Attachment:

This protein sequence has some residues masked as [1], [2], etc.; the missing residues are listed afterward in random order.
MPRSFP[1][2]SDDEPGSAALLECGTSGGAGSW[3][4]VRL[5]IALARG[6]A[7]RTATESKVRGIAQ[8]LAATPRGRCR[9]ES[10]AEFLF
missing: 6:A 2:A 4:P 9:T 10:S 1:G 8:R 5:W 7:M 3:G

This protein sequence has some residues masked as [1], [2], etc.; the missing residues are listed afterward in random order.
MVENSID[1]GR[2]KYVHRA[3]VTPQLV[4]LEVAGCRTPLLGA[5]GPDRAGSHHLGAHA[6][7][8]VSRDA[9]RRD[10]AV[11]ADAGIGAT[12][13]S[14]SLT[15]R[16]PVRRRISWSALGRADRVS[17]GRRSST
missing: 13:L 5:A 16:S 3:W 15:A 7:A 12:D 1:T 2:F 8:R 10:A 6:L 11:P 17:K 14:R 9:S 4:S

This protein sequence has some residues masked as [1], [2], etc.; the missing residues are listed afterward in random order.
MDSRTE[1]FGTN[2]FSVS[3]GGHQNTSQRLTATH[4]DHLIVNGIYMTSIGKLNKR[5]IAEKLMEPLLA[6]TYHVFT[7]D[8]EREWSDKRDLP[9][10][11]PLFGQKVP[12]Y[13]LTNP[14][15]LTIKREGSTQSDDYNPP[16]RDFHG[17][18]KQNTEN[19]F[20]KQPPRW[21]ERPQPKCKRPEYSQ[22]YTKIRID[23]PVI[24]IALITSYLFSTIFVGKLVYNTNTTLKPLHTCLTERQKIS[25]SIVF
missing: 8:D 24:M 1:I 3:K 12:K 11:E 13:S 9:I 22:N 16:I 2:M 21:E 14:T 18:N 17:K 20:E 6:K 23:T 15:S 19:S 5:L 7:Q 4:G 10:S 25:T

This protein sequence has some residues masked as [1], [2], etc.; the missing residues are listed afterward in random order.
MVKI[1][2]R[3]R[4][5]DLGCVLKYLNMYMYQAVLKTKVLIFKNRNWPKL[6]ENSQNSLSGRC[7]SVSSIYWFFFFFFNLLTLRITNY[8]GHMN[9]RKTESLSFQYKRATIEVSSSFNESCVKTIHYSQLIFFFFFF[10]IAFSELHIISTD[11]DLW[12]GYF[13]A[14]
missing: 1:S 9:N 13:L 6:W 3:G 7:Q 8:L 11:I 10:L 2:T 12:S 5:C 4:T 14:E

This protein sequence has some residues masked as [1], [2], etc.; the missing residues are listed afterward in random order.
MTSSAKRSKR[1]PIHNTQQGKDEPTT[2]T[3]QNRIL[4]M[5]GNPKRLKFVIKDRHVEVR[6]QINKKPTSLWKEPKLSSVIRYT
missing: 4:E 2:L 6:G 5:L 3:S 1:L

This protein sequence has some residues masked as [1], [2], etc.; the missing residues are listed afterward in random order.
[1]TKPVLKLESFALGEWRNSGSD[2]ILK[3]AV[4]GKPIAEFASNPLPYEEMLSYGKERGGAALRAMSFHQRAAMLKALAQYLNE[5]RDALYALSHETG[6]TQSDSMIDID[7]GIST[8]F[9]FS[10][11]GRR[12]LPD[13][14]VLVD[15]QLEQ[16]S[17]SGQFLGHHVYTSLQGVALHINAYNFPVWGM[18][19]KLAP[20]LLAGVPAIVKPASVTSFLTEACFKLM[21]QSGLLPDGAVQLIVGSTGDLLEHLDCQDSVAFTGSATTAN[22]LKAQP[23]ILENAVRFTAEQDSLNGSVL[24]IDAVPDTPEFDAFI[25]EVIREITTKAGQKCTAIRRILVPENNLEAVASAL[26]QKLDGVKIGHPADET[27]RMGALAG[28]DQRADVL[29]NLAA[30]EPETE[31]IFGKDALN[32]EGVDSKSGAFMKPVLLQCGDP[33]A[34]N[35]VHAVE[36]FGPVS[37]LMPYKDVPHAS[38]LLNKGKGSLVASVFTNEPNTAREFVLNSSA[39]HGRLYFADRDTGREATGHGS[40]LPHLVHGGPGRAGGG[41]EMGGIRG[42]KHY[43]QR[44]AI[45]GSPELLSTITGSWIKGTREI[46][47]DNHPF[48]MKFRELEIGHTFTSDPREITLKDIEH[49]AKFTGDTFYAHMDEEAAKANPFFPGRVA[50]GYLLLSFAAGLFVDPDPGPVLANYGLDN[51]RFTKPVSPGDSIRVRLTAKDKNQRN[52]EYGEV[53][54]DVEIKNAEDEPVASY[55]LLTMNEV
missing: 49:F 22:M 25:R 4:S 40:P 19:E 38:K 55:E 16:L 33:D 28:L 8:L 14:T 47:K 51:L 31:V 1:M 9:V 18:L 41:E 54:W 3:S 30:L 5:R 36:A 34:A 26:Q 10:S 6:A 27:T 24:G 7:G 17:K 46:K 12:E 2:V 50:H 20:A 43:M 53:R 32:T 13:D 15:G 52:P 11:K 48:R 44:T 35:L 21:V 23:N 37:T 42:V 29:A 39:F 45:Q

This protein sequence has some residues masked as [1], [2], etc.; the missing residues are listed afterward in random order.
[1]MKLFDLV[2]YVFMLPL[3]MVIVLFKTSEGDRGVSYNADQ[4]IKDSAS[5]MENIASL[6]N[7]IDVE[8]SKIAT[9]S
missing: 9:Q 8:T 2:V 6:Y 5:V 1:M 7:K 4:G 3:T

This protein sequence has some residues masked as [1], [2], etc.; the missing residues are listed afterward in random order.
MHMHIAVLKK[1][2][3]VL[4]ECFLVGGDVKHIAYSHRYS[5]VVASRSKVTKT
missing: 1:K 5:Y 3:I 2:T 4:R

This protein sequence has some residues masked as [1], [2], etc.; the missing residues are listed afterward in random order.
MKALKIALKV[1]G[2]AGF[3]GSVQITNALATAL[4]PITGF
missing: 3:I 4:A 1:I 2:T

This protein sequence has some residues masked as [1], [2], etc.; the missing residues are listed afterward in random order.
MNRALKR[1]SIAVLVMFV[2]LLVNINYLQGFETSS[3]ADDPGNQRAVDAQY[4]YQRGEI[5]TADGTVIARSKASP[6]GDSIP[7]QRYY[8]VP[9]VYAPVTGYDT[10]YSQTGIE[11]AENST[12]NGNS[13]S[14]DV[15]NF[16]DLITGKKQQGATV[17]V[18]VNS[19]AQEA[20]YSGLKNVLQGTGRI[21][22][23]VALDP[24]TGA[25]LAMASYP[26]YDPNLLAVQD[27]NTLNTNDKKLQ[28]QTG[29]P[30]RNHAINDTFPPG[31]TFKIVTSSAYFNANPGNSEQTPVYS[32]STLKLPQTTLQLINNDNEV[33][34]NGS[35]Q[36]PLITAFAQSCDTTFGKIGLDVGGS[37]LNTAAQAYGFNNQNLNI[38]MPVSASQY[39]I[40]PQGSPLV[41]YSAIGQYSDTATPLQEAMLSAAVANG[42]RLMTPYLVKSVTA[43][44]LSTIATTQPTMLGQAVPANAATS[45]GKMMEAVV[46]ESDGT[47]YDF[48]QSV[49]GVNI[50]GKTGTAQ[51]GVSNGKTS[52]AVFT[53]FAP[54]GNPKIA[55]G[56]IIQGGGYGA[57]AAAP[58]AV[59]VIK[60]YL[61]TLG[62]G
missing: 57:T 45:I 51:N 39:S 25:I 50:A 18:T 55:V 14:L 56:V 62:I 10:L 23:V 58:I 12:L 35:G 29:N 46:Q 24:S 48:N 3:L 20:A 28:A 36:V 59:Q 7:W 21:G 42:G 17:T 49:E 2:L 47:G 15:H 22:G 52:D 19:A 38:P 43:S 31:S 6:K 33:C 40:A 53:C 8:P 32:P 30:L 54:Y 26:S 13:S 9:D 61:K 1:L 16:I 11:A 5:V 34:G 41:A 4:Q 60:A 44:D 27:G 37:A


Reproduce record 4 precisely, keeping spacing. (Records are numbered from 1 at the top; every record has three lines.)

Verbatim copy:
This protein sequence has some residues masked as [1], [2], etc.; the missing residues are listed afterward in random order.
MVKI[1][2]R[3]R[4][5]DLGCVLKYLNMYMYQAVLKTKVLIFKNRNWPKL[6]ENSQNSLSGRC[7]SVSSIYWFFFFFFNLLTLRITNY[8]GHMN[9]RKTESLSFQYKRATIEVSSSFNESCVKTIHYSQLIFFFFFF[10]IAFSELHIISTD[11]DLW[12]GYF[13]A[14]
missing: 1:S 9:N 13:L 6:W 3:G 7:Q 8:L 11:I 10:L 2:T 12:S 5:C 4:T 14:E